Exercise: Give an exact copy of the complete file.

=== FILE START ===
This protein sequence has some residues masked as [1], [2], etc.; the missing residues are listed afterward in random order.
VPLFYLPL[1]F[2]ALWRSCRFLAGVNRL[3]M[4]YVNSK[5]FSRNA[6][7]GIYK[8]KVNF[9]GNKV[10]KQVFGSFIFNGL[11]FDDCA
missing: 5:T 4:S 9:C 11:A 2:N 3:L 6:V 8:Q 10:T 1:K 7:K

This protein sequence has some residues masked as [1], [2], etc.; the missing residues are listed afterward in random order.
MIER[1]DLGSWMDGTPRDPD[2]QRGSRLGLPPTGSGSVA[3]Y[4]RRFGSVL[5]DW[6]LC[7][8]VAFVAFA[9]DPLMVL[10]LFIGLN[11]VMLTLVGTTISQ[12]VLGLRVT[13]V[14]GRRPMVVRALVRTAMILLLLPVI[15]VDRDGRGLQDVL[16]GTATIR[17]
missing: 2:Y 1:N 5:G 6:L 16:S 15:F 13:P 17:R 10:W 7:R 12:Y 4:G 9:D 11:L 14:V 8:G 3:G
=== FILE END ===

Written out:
This protein sequence has some residues masked as [1], [2], etc.; the missing residues are listed afterward in random order.
VPLFYLPL[1]F[2]ALWRSCRFLAGVNRL[3]M[4]YVNSK[5]FSRNA[6][7]GIYK[8]KVNF[9]GNKV[10]KQVFGSFIFNGL[11]FDDCA
missing: 5:T 4:S 9:C 11:A 2:N 3:L 6:V 8:Q 10:T 1:K 7:K

This protein sequence has some residues masked as [1], [2], etc.; the missing residues are listed afterward in random order.
MIER[1]DLGSWMDGTPRDPD[2]QRGSRLGLPPTGSGSVA[3]Y[4]RRFGSVL[5]DW[6]LC[7][8]VAFVAFA[9]DPLMVL[10]LFIGLN[11]VMLTLVGTTISQ[12]VLGLRVT[13]V[14]GRRPMVVRALVRTAMILLLLPVI[15]VDRDGRGLQDVL[16]GTATIR[17]
missing: 2:Y 1:N 5:G 6:L 16:S 15:F 13:P 17:R 10:W 7:R 12:Y 4:G 9:D 11:L 14:V 8:G 3:G